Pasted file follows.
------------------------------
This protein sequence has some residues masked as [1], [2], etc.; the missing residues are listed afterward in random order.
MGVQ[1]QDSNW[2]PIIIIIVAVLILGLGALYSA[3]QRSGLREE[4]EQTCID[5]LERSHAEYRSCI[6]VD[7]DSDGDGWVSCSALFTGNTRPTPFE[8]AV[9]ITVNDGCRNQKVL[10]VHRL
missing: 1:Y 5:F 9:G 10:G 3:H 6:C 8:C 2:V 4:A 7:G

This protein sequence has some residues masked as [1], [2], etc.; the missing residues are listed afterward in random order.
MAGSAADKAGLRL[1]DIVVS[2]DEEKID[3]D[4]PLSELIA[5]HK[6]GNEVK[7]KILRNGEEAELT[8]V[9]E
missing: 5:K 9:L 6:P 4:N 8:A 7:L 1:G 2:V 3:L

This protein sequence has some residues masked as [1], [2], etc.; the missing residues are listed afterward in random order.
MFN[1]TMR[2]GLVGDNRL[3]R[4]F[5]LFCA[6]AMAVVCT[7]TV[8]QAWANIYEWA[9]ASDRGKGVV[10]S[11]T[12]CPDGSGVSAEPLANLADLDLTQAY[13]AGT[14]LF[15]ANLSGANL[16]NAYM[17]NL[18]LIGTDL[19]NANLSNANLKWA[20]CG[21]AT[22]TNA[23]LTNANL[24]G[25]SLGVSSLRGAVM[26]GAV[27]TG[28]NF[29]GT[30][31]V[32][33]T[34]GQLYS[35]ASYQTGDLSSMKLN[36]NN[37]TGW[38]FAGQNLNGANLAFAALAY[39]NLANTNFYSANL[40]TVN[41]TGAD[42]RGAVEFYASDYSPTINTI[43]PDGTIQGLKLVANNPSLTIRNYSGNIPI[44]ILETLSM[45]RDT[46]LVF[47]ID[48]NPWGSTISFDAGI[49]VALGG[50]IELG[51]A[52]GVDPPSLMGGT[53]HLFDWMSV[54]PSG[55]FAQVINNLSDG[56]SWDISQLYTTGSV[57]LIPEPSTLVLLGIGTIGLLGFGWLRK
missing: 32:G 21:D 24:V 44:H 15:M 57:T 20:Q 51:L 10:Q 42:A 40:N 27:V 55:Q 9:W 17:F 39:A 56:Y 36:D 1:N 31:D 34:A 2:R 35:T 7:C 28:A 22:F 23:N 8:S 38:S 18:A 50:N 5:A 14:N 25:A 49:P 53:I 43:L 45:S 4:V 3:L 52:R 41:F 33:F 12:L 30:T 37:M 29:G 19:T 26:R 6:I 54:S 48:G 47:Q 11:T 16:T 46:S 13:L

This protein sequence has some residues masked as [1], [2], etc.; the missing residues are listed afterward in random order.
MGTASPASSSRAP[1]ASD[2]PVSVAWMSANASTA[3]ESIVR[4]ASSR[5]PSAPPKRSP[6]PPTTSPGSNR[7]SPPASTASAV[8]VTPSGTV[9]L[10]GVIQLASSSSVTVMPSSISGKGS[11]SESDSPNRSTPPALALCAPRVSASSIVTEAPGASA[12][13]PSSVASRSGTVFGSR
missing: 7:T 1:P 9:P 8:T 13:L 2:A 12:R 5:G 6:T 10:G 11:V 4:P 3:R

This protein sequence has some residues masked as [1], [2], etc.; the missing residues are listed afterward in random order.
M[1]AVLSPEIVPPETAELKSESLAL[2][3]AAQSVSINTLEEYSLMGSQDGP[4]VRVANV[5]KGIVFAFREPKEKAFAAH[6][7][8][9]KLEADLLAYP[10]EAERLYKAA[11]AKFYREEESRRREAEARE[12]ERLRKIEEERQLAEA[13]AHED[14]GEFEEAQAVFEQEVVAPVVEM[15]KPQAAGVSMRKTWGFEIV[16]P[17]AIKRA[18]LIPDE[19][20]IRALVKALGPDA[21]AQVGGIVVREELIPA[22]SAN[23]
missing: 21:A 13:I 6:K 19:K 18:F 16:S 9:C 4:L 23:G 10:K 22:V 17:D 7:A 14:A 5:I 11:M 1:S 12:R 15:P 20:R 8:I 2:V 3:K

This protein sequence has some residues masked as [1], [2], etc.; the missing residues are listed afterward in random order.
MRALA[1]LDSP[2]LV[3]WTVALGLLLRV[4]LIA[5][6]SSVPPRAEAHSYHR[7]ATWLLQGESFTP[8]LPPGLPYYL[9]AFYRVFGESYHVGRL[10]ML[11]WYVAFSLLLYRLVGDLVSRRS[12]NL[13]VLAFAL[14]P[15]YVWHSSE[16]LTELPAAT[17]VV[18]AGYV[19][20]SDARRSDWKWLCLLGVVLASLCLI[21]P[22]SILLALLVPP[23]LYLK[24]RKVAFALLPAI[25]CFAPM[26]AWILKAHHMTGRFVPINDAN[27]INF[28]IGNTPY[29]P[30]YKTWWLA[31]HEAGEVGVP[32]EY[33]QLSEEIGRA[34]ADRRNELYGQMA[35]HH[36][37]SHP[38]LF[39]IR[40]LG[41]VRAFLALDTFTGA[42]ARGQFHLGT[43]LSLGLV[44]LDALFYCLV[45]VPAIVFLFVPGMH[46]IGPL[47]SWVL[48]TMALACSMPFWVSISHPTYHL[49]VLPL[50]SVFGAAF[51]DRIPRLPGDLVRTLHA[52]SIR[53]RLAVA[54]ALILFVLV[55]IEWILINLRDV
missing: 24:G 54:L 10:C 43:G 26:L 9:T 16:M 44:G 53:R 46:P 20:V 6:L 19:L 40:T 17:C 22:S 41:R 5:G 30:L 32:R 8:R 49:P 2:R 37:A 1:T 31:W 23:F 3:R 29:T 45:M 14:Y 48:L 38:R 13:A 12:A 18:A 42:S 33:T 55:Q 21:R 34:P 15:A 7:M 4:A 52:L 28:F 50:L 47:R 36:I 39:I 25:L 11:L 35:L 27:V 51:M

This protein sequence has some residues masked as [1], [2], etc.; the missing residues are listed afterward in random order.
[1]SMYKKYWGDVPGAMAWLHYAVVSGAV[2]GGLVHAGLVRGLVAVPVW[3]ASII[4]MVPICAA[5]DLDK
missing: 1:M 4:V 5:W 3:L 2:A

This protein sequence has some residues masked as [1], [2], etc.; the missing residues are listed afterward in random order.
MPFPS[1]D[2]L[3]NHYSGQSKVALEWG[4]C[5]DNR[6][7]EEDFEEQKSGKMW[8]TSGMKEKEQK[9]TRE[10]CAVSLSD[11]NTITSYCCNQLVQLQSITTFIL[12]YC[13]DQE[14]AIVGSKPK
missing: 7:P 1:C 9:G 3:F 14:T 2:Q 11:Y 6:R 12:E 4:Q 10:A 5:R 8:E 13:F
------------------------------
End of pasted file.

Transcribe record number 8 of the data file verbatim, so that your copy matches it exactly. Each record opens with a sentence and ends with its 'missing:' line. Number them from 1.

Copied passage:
This protein sequence has some residues masked as [1], [2], etc.; the missing residues are listed afterward in random order.
MPFPS[1]D[2]L[3]NHYSGQSKVALEWG[4]C[5]DNR[6][7]EEDFEEQKSGKMW[8]TSGMKEKEQK[9]TRE[10]CAVSLSD[11]NTITSYCCNQLVQLQSITTFIL[12]YC[13]DQE[14]AIVGSKPK
missing: 7:P 1:C 9:G 3:F 14:T 2:Q 11:Y 6:R 12:E 4:Q 10:A 5:R 8:E 13:F